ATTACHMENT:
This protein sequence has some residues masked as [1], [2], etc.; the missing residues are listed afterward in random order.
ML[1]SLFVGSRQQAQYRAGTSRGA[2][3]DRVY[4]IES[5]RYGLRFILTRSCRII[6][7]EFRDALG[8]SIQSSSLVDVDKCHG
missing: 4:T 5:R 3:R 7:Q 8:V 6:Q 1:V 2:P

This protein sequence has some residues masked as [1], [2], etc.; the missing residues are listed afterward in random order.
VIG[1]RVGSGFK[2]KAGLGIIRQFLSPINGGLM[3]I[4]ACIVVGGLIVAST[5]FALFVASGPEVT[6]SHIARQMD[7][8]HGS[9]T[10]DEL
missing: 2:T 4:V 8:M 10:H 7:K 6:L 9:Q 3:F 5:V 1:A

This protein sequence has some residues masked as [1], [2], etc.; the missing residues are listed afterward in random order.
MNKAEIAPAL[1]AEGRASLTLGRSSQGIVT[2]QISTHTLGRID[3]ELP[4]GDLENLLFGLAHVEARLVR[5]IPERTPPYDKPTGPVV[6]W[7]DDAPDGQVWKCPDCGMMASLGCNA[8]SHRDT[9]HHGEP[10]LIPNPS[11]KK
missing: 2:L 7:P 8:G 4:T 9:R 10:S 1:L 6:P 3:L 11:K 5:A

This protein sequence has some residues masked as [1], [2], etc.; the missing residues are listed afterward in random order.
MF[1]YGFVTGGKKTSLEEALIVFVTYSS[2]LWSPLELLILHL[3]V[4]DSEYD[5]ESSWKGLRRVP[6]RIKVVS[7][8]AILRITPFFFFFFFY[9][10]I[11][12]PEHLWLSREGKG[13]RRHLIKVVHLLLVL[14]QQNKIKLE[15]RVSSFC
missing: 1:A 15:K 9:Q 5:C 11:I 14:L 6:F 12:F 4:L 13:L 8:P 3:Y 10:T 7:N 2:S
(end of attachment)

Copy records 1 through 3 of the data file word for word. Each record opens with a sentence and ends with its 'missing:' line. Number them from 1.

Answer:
This protein sequence has some residues masked as [1], [2], etc.; the missing residues are listed afterward in random order.
ML[1]SLFVGSRQQAQYRAGTSRGA[2][3]DRVY[4]IES[5]RYGLRFILTRSCRII[6][7]EFRDALG[8]SIQSSSLVDVDKCHG
missing: 4:T 5:R 3:R 7:Q 8:V 6:Q 1:V 2:P

This protein sequence has some residues masked as [1], [2], etc.; the missing residues are listed afterward in random order.
VIG[1]RVGSGFK[2]KAGLGIIRQFLSPINGGLM[3]I[4]ACIVVGGLIVAST[5]FALFVASGPEVT[6]SHIARQMD[7][8]HGS[9]T[10]DEL
missing: 2:T 4:V 8:M 10:H 7:K 6:L 9:Q 3:F 5:V 1:A

This protein sequence has some residues masked as [1], [2], etc.; the missing residues are listed afterward in random order.
MNKAEIAPAL[1]AEGRASLTLGRSSQGIVT[2]QISTHTLGRID[3]ELP[4]GDLENLLFGLAHVEARLVR[5]IPERTPPYDKPTGPVV[6]W[7]DDAPDGQVWKCPDCGMMASLGCNA[8]SHRDT[9]HHGEP[10]LIPNPS[11]KK
missing: 2:L 7:P 8:G 4:T 9:R 10:S 1:L 6:P 3:L 11:K 5:A